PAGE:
'Might not a man well lose himself and love her?'
Childhood friends Palamon and Arcite are jailed in Atehns for their part in the terrible war with Thebes. When they glimpse the beautiful Emilia from a prison window, both men immediately fall in love. Out of jail, the two old friends are swiftly set against one another, and the battle for Emilia's heart may claim more than one casualty.
This book includes a general introduction to Shakespeare's life and the Elizabethan theatre, a separate introduction to The Two Noble Kinsmen and its themes, a chronology, suggestions for further reading, an essay by Paul Edmondson and Stanley Wells on the staging of the play, and a commentary.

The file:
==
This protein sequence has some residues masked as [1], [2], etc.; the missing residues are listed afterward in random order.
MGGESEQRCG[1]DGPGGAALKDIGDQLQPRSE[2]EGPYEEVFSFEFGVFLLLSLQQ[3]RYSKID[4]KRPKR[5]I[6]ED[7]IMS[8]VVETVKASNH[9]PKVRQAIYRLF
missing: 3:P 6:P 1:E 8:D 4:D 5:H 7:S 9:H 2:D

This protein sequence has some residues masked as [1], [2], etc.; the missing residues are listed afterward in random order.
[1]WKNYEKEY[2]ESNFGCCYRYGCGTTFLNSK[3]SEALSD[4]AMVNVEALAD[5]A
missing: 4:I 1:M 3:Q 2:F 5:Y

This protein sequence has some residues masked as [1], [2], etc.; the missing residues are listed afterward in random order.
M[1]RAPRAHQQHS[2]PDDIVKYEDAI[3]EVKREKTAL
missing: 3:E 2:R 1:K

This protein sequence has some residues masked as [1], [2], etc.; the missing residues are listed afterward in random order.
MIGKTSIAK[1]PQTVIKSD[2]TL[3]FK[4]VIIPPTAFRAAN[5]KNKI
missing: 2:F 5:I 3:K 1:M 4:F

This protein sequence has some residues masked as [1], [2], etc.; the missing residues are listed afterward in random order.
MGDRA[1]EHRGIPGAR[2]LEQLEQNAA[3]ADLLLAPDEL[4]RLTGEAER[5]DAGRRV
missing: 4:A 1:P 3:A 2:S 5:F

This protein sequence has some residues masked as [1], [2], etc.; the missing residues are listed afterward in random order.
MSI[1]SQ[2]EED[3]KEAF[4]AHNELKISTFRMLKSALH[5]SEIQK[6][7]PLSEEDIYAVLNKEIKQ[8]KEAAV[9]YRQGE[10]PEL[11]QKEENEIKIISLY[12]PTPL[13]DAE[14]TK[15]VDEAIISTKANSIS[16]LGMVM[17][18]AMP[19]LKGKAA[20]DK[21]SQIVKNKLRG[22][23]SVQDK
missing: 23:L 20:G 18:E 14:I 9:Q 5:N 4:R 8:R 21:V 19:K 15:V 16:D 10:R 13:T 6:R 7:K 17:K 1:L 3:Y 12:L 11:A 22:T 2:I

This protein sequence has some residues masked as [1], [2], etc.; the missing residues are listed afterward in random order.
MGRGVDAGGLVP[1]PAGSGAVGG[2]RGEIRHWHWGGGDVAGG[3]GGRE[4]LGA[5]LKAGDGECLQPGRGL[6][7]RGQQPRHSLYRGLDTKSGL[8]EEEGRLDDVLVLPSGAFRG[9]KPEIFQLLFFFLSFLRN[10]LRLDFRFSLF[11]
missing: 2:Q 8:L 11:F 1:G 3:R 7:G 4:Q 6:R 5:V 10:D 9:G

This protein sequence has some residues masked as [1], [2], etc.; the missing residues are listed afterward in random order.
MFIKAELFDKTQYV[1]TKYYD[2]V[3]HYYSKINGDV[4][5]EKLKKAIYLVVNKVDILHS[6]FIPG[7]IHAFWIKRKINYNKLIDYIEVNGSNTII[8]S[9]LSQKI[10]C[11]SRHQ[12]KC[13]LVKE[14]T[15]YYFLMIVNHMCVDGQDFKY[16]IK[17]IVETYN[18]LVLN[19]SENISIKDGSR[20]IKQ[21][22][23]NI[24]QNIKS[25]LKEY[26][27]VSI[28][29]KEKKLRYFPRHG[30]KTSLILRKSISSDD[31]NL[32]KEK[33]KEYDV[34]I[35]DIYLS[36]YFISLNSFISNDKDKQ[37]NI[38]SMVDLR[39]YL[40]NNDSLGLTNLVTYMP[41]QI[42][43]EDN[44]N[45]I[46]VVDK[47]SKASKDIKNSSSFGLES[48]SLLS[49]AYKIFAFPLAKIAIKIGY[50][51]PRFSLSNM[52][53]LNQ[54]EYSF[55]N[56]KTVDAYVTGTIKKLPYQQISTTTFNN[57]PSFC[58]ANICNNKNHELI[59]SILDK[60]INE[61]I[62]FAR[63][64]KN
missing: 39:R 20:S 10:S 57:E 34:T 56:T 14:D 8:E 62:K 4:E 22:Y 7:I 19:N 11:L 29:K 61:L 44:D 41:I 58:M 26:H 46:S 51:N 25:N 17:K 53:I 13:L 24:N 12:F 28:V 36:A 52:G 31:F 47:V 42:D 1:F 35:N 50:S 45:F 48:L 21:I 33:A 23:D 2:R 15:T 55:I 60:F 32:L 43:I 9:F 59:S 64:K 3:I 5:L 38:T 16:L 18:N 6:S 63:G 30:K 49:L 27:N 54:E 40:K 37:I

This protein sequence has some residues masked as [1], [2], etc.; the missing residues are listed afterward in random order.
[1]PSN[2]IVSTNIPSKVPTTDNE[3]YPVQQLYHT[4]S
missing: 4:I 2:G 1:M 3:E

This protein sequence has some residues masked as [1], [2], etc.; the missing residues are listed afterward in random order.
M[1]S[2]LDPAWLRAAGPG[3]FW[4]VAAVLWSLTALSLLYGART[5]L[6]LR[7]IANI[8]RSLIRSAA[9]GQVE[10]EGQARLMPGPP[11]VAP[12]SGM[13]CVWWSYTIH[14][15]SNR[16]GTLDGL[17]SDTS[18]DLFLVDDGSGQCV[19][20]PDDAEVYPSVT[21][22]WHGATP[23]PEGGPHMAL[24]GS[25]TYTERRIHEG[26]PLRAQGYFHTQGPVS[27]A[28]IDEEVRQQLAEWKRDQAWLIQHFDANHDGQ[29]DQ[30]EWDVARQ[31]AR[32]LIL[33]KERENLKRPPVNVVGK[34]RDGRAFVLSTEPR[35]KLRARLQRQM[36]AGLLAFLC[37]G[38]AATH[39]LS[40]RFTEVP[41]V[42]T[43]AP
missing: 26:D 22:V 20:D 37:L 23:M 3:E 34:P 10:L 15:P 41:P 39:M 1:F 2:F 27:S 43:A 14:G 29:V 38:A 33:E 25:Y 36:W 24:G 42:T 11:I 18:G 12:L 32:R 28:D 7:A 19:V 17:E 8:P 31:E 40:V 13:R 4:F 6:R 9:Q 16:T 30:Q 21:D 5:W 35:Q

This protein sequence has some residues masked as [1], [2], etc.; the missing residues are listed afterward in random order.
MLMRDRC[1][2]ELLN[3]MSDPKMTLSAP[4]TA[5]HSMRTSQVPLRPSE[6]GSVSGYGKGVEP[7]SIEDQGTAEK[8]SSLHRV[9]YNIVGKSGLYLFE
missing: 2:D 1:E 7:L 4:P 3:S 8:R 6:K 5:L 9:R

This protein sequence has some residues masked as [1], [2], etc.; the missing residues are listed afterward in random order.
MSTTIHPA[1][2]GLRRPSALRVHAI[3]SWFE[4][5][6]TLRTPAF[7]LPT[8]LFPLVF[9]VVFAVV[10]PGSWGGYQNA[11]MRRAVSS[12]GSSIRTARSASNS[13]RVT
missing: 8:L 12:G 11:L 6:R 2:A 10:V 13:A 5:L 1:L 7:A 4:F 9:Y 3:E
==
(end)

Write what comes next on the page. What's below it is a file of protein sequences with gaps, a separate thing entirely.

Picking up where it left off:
About the Author
William Shakespeare (1564-1616) was born in Stratford-upon-Avon where his father was a prosperous glover. His early life is obscure, but he married Anne Hathaway in 1682 with whom he had two children. By 1592 he was establishing himself in London, and over the next twenty years he wrote thirty-seven plays-and contributed to many more-was a prolific poet, and was taken up by several influential patrons. His Sonnets were first printed in 1609 by George Eld for Thomas Thorpe. The identity of Mr. W.H. to whom the Sonnets are dedicated remains a mystery, as does the identity of the aristocratic youth in the Sonnets and the enigmatic Dark Lady.
|Shakespeare's late style|
|The Two Noble Kinsmen in performance|
|Note on text|
|List of characters|
|Appendix: The Two Noble Kinsmen: a performance chronology|
|Table of Contents provided by Publisher. All Rights Reserved.|
Series: New Penguin Shakespeare Ser.
Number Of Pages: 304
Published: June 2006
Dimensions (cm): 18.1 x 11.2 x 1.7
Weight (kg): 18.2
Edition Number: 1